Although deficits are inflationary to some extent, their main impact on inflation is through monetary policy. In foreign countries, the central bank is often forced to monetize the debt − buy the government’s bonds and simply create money to pay for them. In countries like the U.S. with an independent central bank, the mechanism is more indirect − the Federal Reserve is prohibited by law from buying bonds directly from the Treasury − but has the same effect. As market interest rates rise because federal borrowing crowds private investors out of the bond market, the Fed tries to moderate the increase by expanding the money supply.
This process only works for a while, however, because eventually inflationary expectations take hold and interest rates continue to rise. At some point, the only way the Fed can reduce them is by tightening monetary policy in order to lower inflationary expectations. For a time, the economy will suffer both from high interest rates and tight money, which almost invariably causes a recession.
Market analysts often assume that the ultimate solution to our debt problem would be inflation, just as Adam Smith said. This is how we got debt down from 113 percent of GDP after World War II to 25 percent in 1974. But analysts are now more skeptical about this possibility going forward. First, the Fed is having a hard time creating inflation because while it has increased the money supply a lot, banks aren’t lending, businesses aren’t investing, and people aren’t spending.
Second, the debt needs to consist largely of long-term bonds if inflation is to reduce the burden. That is not the case today. According to the Treasury Department, almost three-quarters of the debt matures within five years. As the debt turns over, it would have to be refinanced at higher interest rates because, as noted earlier, inflation raises rates. As the government must pay more and more to borrow, it must borrow to pay the interest, thus keeping the real burden of the debt from falling.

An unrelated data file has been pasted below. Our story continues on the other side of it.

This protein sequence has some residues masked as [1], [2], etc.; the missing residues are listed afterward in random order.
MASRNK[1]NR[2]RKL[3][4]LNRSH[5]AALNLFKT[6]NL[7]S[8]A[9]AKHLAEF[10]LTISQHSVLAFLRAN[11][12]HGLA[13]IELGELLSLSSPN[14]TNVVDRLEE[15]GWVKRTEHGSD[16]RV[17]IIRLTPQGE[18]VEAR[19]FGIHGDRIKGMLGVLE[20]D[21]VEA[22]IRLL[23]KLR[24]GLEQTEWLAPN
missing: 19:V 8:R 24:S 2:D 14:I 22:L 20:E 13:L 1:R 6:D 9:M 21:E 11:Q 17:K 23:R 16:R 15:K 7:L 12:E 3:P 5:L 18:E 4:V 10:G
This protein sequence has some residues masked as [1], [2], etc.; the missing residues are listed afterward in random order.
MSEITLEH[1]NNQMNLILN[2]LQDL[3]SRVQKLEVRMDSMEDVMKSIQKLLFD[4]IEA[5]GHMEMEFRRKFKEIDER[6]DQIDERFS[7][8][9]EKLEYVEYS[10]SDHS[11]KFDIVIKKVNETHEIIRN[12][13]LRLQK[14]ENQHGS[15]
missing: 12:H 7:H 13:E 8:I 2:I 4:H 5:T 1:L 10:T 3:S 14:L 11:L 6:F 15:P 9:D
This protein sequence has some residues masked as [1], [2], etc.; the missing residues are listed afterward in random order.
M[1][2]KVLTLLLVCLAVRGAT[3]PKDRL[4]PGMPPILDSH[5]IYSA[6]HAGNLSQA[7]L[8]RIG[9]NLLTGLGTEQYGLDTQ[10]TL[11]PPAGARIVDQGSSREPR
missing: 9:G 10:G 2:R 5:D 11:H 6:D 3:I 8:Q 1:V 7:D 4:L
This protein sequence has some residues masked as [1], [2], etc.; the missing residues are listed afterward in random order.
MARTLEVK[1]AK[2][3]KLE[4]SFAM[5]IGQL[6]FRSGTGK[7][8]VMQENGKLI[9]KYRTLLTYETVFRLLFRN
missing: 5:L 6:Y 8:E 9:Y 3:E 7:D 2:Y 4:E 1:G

Therefore, analysts are starting to think beyond the possibility of inflation if the debt continues to rise to an unsustainable level. An August 25 report from Morgan Stanley economist Arnaud Marès says that the debt-to-GDP ratio, which tends to be the primary focus of attention, is essentially irrelevant. What really matters is a nation’s interest expense as a share of revenue. In this respect, the U.S.’s biggest problem is not the debt, but the extraordinarily low level of federal revenues. According to the Congressional Budget Office, revenues will come to just 14.6 percent of GDP this year − the lowest level since 1950.
The best measure of the debt burden, Marès says, is to look at it in terms of revenue. On this basis, the U.S. is in the worst shape of any country currently suffering debt problems, as shown in the table. Even if revenues were considerably higher at their postwar average of 18.2 percent of GDP our debt/revenue ratio still would only be a little less than Greece’s.
|Debt Ratios, 2009|
|Source: Morgan Stanley|
Marès thinks that “financial oppression” is the most likely way we will deal with our debt problem when the time comes. This may involve using tax or regulatory policies to force creditors to roll over the debt at below-market interest rates. Something like this was done in 1934, when the federal government canceled gold clause contracts. In other cases, creditors have been prohibited from redeeming maturing securities or forced to accept interest payments in the form of bonds rather than cash. As we have seen in California, IOUs may be issued.
All of these actions would, of course, constitute a form of default. Any time the precise terms of a loan aren’t fulfilled to the letter, that’s a default. But the form of a default is also very important, as anyone who has ever been involved in either side of a bankruptcy knows.
According to the International Monetary Fund, the U.S. still has “fiscal space” before its debt problems become oppressive and severe measures have to be taken. However, that space is running out rapidly.